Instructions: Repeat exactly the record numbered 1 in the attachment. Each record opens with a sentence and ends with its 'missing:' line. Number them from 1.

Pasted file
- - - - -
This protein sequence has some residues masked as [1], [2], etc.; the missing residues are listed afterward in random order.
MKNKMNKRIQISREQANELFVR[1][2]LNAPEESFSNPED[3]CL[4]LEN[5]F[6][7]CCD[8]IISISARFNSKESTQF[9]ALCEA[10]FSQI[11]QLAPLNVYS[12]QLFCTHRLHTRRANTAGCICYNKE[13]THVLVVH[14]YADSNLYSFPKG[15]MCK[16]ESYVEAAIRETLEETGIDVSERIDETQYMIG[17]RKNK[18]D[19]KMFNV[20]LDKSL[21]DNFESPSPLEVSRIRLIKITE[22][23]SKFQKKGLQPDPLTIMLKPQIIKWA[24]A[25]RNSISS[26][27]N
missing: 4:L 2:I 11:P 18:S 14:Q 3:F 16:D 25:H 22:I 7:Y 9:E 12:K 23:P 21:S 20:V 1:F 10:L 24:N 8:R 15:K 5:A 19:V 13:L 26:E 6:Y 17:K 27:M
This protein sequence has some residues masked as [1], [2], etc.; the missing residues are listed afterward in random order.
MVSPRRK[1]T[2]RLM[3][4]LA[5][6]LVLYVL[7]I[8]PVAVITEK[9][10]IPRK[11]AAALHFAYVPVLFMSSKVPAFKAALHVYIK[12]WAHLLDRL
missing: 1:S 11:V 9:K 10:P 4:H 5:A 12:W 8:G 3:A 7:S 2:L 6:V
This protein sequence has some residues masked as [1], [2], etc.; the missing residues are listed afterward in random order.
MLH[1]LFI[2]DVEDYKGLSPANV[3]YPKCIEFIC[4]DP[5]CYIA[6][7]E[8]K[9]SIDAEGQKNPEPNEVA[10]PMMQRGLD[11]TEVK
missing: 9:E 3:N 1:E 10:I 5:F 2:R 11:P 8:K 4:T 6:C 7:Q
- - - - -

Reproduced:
This protein sequence has some residues masked as [1], [2], etc.; the missing residues are listed afterward in random order.
MKNKMNKRIQISREQANELFVR[1][2]LNAPEESFSNPED[3]CL[4]LEN[5]F[6][7]CCD[8]IISISARFNSKESTQF[9]ALCEA[10]FSQI[11]QLAPLNVYS[12]QLFCTHRLHTRRANTAGCICYNKE[13]THVLVVH[14]YADSNLYSFPKG[15]MCK[16]ESYVEAAIRETLEETGIDVSERIDETQYMIG[17]RKNK[18]D[19]KMFNV[20]LDKSL[21]DNFESPSPLEVSRIRLIKITE[22][23]SKFQKKGLQPDPLTIMLKPQIIKWA[24]A[25]RNSISS[26][27]N
missing: 4:L 2:I 11:P 18:S 14:Q 3:F 16:D 25:H 22:I 7:Y 9:E 12:K 23:P 21:S 20:V 1:F 10:L 24:N 8:R 15:K 5:A 19:V 13:L 26:E 6:Y 17:K 27:M